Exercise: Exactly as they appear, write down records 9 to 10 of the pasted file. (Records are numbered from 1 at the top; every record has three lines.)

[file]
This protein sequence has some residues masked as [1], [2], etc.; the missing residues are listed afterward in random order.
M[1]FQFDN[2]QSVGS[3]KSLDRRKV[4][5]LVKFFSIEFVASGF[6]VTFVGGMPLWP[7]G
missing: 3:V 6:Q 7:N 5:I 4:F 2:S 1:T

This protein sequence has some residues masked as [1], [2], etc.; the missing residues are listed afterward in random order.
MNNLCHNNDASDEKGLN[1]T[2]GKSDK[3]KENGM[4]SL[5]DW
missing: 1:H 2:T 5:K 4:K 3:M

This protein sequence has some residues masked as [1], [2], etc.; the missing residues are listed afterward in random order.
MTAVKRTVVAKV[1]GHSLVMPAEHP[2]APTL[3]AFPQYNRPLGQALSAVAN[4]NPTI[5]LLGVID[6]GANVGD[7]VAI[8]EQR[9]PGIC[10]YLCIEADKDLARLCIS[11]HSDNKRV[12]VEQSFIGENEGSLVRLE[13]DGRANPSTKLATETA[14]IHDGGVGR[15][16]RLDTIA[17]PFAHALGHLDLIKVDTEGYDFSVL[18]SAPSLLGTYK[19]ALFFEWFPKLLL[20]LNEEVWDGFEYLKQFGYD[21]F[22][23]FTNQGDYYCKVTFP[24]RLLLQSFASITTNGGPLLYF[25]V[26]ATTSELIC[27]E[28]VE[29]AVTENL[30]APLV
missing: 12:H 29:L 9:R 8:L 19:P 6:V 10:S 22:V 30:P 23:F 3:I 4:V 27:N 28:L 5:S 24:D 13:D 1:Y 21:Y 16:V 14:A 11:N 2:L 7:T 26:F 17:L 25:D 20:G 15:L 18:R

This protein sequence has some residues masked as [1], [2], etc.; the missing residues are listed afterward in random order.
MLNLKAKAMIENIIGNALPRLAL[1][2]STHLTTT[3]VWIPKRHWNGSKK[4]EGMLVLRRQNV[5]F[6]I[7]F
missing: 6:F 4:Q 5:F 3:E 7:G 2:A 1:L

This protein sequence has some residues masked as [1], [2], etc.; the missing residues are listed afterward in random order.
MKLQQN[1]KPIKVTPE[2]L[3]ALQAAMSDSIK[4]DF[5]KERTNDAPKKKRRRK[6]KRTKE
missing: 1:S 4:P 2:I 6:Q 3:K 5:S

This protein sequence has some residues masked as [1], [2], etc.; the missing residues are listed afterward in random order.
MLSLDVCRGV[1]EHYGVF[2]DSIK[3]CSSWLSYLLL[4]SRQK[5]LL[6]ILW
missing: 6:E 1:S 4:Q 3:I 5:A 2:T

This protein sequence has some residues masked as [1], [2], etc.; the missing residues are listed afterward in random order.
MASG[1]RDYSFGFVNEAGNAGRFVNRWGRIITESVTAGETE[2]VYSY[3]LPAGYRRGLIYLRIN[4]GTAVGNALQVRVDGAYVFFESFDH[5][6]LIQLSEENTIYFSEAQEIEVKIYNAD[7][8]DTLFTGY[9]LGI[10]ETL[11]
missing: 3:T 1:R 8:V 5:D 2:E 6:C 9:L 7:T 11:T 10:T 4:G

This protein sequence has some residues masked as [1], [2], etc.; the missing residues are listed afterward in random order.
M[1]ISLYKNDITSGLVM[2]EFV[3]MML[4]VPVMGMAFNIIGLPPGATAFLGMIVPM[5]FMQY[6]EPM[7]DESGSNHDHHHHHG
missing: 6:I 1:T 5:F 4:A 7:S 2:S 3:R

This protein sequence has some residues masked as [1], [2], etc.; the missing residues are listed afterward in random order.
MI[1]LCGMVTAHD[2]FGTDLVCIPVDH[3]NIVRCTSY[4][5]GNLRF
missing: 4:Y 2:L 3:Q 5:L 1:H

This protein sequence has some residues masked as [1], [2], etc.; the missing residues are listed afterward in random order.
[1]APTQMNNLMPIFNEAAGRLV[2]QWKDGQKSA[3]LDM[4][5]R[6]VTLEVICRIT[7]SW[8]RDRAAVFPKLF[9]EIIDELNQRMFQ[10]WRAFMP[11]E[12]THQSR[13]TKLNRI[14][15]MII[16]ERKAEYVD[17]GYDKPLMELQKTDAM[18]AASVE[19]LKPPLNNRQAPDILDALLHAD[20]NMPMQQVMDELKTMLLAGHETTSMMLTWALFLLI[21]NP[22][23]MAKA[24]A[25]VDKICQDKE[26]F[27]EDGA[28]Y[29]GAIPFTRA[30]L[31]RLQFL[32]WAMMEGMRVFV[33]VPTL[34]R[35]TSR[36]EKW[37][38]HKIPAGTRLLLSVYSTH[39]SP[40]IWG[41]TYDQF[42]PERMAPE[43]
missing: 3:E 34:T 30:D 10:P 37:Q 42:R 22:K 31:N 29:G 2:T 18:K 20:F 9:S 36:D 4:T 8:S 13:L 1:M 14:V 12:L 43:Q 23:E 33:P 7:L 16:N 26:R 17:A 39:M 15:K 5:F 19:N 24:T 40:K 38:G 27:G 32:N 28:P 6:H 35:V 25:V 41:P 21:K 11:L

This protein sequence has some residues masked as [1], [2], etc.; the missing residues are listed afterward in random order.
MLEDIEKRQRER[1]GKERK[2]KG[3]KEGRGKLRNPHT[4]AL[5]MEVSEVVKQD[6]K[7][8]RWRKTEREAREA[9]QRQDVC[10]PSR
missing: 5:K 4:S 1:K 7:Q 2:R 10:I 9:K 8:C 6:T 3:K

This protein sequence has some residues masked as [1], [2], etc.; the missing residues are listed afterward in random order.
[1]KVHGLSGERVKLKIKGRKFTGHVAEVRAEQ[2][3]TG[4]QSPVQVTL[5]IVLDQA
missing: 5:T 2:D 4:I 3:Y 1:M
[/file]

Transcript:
This protein sequence has some residues masked as [1], [2], etc.; the missing residues are listed afterward in random order.
MI[1]LCGMVTAHD[2]FGTDLVCIPVDH[3]NIVRCTSY[4][5]GNLRF
missing: 4:Y 2:L 3:Q 5:L 1:H

This protein sequence has some residues masked as [1], [2], etc.; the missing residues are listed afterward in random order.
[1]APTQMNNLMPIFNEAAGRLV[2]QWKDGQKSA[3]LDM[4][5]R[6]VTLEVICRIT[7]SW[8]RDRAAVFPKLF[9]EIIDELNQRMFQ[10]WRAFMP[11]E[12]THQSR[13]TKLNRI[14][15]MII[16]ERKAEYVD[17]GYDKPLMELQKTDAM[18]AASVE[19]LKPPLNNRQAPDILDALLHAD[20]NMPMQQVMDELKTMLLAGHETTSMMLTWALFLLI[21]NP[22][23]MAKA[24]A[25]VDKICQDKE[26]F[27]EDGA[28]Y[29]GAIPFTRA[30]L[31]RLQFL[32]WAMMEGMRVFV[33]VPTL[34]R[35]TSR[36]EKW[37][38]HKIPAGTRLLLSVYSTH[39]SP[40]IWG[41]TYDQF[42]PERMAPE[43]
missing: 3:E 34:T 30:D 10:P 37:Q 42:R 22:K 31:N 29:G 2:T 18:K 20:F 9:S 36:D 4:T 8:S 13:L 1:M 14:V 12:L 43:Q 23:E 33:P 7:L 16:N 26:R 17:A 39:M 15:K 5:F 19:N 24:T 40:K 38:G 27:G 32:N 28:P 6:H 35:V 25:V 41:P 21:K 11:L